I can't eat a Joe's Sandwich Bar sandwich in public. I'm sure there are plenty of people who can convey one from their hand to their mouth without it raining chipotle pumpkin and Japanese slaw. I am not one of those people. And yet I continue to dance with death (or at least the death of clean, chipotle-free clothes) because the sandwiches at Joe's are very, very good. The food-going-everywhere issue is less a slur on their construction than a reflection on how many fine and tasty things they manage to press between two slices of Iggy's sourdough.
So it was with delight that I received the news that the people behind Joe's and its parent eatery, Verd, and the talents at Alfie's Kitchen had decided to step things up a notch and open a restaurant where I could enjoy all of these things with Iggy's bread and knives and forks, napkins and tables. Paperbark is all about the plants and it is inventive in their celebration. Kicking off with Iggy's bread, (one of the most excellent plant-based foods found in the city of Sydney), teamed with a fine, fresh, green olive oil from the Southern Tablelands, gets things off to a savvy start.
Chef Joey Astorga knows his way around a snack, and the first few things on his menu are among the best. He tops semolina and saltbush crackers with crisp saltbush leaves. He threads slivers of portobello mushroom onto eucalyptus twigs and grills them to make juicy skewers to swipe through a macadamia cream. He squirts potato batter into hot oil to make golden squiggles he then scatters with salt and freeze-dried vinegar, and offers as potato churros. These are very good things.
He likes to play with nomenclature, which works some times better than others. There's no resisting "potato churros", but the words "hazelnut pâté" on the menu conjure an expectation of something lighter and smoother than the dense nut-nugget on the plate. There again, it sits comfortably with the sheets of roasted and raw beetroot and pleasantly salty rhubarb laid over it. (And hey, "dense nut-nugget" is definitely niche marketing.)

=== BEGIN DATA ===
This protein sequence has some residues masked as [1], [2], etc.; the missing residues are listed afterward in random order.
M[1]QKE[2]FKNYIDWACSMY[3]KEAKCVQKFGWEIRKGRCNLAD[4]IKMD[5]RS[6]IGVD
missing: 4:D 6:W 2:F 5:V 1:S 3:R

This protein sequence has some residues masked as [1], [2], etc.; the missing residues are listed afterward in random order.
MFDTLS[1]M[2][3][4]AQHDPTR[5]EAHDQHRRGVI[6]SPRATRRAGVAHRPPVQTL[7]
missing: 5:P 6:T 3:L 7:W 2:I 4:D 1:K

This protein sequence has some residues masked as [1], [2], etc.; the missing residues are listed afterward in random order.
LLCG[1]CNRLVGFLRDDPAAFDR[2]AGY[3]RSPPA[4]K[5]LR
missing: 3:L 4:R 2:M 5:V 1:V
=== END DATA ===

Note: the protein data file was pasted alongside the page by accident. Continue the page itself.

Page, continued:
A word on the room: I like it. The horticultural references are numerous, and include a low, backlit planter running along one wall behind a banquette, which softens the room's sharper, boxier edges, and a striking paperbark sculpture that unspools across the wall above it in an angular ribbon of timber origami. (More literal-minded nature fans will be pleased to see there are actual melaleuca trees growing out the front on Phillip Street, too.) Beautiful ceramics and nice linens don't hurt one bit.
Given that plant-focused restaurants are all but required by law to offer an eggplant main course, I feel duty-bound to order Paperbark's contribution to the genre: lobes of coal-roasted and nicely giving eggplant laid over potato mash, textured with a heap of roasted Puy lentils, all sharpened up with the twang of Davidson's plum.
Do high-end plant eateries have something against salad leaves? They don't feature here, and I don't think I've seen them at Yellow, either. If you'd like greens, meanwhile, at Paperbark you'll take them in the form of char-grilled celtuce and pak choy, scattered with karkalla and laid over puffed black rice with a cream flavoured with lemon aspen.
I'd like to nominate miso making its way into desserts in Australia as one of my favourite recent developments in our cuisine, right up there with kimchi now being considered an essential complement to a cheese toastie. At Paperbark, the gentle funk of miso caramel gives depth to an otherwise poptastic arrangement of banana, peanut and chocolate covered in crunchy frozen honeycomb. Last winter's truffles, meanwhile, bring both earth and perfume to ice-cream made with coconut cream. The absence of dairy is far from a liability; the ice-cream's smoothness and snap marry beautifully with the texture of the pear on the plate.
Thoughtful, inventive and fresh, but not without its moments of finger-lickin' tastiness, the food at Paperbark is lots of fun. The friendly staff push the chef's menu (and at dinner on Fridays and Saturdays it's the only menu offered), but I prefer to think of the food as the high-minded drinking kind, and like the idea of hitting those excellent snacks over a bottle or two.
There's lots going on down the herbal end of the flavour spectrum, which works nicely with a list focused on winemakers who like to march to the beat of their own drum (Good Intentions, Jauma, Manon and Momento Mori among them). The all-Australian wine line-up is complemented by cocktails showcasing local distillers and native flavours, such as eucalyptus, lemon myrtle, finger lime and wattleseed, as well as superb ales from Marrickville's Wildflower brewery.
I think we've moved well beyond the "good for a vegan place" conversation in Sydney now. This is simply good food that needs no qualifiers, full stop. Get into it.